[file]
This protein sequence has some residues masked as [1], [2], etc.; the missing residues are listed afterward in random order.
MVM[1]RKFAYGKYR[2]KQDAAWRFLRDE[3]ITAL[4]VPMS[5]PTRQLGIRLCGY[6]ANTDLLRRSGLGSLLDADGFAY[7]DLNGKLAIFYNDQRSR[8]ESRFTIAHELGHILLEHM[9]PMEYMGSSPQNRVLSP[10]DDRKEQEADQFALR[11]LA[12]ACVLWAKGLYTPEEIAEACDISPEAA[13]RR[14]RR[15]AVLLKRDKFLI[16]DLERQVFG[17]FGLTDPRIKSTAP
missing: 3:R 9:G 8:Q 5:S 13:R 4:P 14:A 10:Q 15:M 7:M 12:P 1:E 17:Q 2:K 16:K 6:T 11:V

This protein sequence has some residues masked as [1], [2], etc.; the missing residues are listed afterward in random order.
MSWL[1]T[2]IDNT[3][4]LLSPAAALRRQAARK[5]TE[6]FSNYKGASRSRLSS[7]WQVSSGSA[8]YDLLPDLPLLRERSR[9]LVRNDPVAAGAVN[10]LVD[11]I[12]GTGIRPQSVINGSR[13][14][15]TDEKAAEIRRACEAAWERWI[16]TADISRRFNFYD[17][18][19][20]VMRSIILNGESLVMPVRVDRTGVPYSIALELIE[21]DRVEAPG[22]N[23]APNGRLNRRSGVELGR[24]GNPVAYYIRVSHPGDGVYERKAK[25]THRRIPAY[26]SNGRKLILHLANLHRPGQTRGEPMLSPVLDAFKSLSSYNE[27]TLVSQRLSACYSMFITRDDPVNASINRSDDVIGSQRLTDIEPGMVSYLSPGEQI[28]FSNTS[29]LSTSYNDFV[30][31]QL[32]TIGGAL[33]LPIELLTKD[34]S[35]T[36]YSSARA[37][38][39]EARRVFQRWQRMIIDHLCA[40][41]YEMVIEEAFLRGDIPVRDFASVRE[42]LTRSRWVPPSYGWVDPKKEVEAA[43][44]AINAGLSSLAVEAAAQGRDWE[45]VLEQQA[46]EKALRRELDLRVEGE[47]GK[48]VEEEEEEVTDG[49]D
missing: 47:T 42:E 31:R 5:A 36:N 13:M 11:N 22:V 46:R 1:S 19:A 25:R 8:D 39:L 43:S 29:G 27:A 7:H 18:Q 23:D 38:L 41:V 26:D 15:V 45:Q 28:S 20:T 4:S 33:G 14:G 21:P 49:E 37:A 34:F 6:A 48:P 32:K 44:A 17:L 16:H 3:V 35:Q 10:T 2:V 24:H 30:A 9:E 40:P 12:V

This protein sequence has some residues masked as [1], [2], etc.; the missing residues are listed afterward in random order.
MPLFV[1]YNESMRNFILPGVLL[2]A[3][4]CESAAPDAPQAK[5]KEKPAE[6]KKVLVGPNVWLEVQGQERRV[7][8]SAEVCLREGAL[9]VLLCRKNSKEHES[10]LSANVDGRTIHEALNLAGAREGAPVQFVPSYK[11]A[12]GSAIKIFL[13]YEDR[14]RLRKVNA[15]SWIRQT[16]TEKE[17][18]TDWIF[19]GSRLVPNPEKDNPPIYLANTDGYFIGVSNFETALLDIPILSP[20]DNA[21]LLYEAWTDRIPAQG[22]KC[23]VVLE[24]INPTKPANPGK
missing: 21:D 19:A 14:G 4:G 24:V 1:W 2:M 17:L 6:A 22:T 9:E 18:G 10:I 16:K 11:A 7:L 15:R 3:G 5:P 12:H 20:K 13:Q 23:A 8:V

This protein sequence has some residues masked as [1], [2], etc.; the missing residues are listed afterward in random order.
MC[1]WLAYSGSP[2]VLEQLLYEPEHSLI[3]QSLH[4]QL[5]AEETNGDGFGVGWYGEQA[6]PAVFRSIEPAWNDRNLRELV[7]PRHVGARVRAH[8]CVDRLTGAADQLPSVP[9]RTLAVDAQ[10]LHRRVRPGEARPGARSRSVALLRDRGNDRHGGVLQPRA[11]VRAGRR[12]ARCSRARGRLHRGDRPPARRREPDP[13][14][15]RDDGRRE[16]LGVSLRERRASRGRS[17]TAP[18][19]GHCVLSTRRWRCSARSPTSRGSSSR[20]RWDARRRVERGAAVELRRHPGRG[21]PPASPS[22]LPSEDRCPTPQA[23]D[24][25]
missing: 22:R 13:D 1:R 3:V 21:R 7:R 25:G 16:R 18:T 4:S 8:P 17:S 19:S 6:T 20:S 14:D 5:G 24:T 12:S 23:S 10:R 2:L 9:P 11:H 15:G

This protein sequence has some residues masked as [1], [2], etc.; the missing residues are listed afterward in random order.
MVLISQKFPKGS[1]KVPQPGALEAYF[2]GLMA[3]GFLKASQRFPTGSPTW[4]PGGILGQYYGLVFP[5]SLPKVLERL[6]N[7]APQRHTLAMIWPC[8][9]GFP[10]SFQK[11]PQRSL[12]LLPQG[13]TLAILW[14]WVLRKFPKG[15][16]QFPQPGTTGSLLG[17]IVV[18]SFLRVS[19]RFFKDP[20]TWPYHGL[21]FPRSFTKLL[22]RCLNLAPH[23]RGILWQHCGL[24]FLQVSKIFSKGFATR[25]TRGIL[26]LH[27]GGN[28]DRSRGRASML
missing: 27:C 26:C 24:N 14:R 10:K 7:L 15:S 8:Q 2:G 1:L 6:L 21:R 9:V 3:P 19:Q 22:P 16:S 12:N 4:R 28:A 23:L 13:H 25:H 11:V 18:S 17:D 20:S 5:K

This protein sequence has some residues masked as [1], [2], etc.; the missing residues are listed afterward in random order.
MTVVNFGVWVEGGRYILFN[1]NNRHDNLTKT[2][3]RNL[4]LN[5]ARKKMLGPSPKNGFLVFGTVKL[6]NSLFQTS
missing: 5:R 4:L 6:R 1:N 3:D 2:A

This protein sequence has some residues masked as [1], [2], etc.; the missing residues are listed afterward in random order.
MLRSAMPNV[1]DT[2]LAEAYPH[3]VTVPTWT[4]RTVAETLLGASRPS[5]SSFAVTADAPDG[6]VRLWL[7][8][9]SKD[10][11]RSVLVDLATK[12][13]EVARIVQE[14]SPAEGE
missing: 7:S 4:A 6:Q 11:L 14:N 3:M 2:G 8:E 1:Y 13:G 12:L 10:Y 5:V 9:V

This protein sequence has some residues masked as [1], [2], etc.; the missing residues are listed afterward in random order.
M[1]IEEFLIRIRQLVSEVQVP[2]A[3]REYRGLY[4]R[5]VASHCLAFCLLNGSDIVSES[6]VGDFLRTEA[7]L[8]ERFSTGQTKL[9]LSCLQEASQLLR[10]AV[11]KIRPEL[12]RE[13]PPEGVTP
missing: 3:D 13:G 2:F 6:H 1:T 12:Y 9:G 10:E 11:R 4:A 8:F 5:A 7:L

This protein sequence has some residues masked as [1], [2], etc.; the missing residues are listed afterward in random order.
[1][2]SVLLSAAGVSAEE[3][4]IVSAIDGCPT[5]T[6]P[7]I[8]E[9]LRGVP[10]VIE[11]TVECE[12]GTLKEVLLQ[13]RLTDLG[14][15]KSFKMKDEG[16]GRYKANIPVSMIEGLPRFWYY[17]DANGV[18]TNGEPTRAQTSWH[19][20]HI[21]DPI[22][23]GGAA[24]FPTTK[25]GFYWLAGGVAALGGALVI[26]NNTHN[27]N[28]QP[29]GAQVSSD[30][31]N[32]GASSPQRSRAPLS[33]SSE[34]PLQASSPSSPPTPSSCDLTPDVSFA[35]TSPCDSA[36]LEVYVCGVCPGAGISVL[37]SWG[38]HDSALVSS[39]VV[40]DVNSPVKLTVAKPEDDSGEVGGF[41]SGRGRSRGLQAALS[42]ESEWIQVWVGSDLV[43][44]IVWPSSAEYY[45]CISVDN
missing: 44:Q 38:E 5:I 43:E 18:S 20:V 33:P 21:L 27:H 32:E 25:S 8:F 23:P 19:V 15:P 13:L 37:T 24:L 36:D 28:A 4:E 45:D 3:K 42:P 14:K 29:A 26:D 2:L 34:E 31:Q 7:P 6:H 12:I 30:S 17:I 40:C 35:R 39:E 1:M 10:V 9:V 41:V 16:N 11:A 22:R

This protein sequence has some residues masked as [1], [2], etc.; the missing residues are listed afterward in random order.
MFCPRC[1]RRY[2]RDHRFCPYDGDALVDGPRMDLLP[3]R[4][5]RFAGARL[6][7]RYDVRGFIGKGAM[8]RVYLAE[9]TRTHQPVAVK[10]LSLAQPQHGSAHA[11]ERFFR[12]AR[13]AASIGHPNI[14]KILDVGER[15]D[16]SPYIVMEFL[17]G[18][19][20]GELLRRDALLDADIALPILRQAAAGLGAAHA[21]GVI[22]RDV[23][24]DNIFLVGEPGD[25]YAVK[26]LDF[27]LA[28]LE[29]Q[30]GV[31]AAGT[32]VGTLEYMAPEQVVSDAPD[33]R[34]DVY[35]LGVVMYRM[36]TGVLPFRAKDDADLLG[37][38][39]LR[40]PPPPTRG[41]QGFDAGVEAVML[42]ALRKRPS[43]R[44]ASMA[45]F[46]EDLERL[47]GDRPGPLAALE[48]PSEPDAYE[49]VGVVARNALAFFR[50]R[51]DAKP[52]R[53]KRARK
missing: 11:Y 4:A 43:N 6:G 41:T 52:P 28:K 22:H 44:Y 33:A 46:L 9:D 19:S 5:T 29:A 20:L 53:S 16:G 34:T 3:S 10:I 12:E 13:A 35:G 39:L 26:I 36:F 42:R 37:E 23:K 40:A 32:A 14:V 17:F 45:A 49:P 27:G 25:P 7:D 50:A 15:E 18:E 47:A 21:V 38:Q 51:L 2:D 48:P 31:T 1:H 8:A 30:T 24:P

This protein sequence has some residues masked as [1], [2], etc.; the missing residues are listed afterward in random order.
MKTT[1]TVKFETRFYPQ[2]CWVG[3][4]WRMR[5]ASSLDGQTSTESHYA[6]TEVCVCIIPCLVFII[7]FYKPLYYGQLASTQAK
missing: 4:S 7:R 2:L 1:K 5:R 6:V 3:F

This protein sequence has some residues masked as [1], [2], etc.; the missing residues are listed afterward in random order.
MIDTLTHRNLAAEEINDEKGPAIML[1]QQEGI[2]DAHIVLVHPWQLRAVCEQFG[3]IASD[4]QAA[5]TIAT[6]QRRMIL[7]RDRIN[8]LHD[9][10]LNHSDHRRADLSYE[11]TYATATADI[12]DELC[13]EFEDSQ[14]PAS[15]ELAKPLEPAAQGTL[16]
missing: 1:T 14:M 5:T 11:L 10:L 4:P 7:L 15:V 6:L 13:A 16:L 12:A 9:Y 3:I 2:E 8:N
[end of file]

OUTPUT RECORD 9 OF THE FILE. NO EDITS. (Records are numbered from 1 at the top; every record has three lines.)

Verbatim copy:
This protein sequence has some residues masked as [1], [2], etc.; the missing residues are listed afterward in random order.
[1][2]SVLLSAAGVSAEE[3][4]IVSAIDGCPT[5]T[6]P[7]I[8]E[9]LRGVP[10]VIE[11]TVECE[12]GTLKEVLLQ[13]RLTDLG[14][15]KSFKMKDEG[16]GRYKANIPVSMIEGLPRFWYY[17]DANGV[18]TNGEPTRAQTSWH[19][20]HI[21]DPI[22][23]GGAA[24]FPTTK[25]GFYWLAGGVAALGGALVI[26]NNTHN[27]N[28]QP[29]GAQVSSD[30][31]N[32]GASSPQRSRAPLS[33]SSE[34]PLQASSPSSPPTPSSCDLTPDVSFA[35]TSPCDSA[36]LEVYVCGVCPGAGISVL[37]SWG[38]HDSALVSS[39]VV[40]DVNSPVKLTVAKPEDDSGEVGGF[41]SGRGRSRGLQAALS[42]ESEWIQVWVGSDLV[43][44]IVWPSSAEYY[45]CISVDN
missing: 44:Q 38:E 5:I 43:E 18:S 20:V 33:P 21:L 27:H 32:E 25:S 8:F 23:P 19:V 15:P 13:L 37:T 24:L 36:D 28:A 4:E 45:D 3:K 42:P 14:K 29:A 26:D 2:L 34:E 31:Q 7:P 6:H 12:I 30:S 17:I 40:C 35:R 39:E 1:M 10:V 9:V 41:V 16:N 11:A 22:R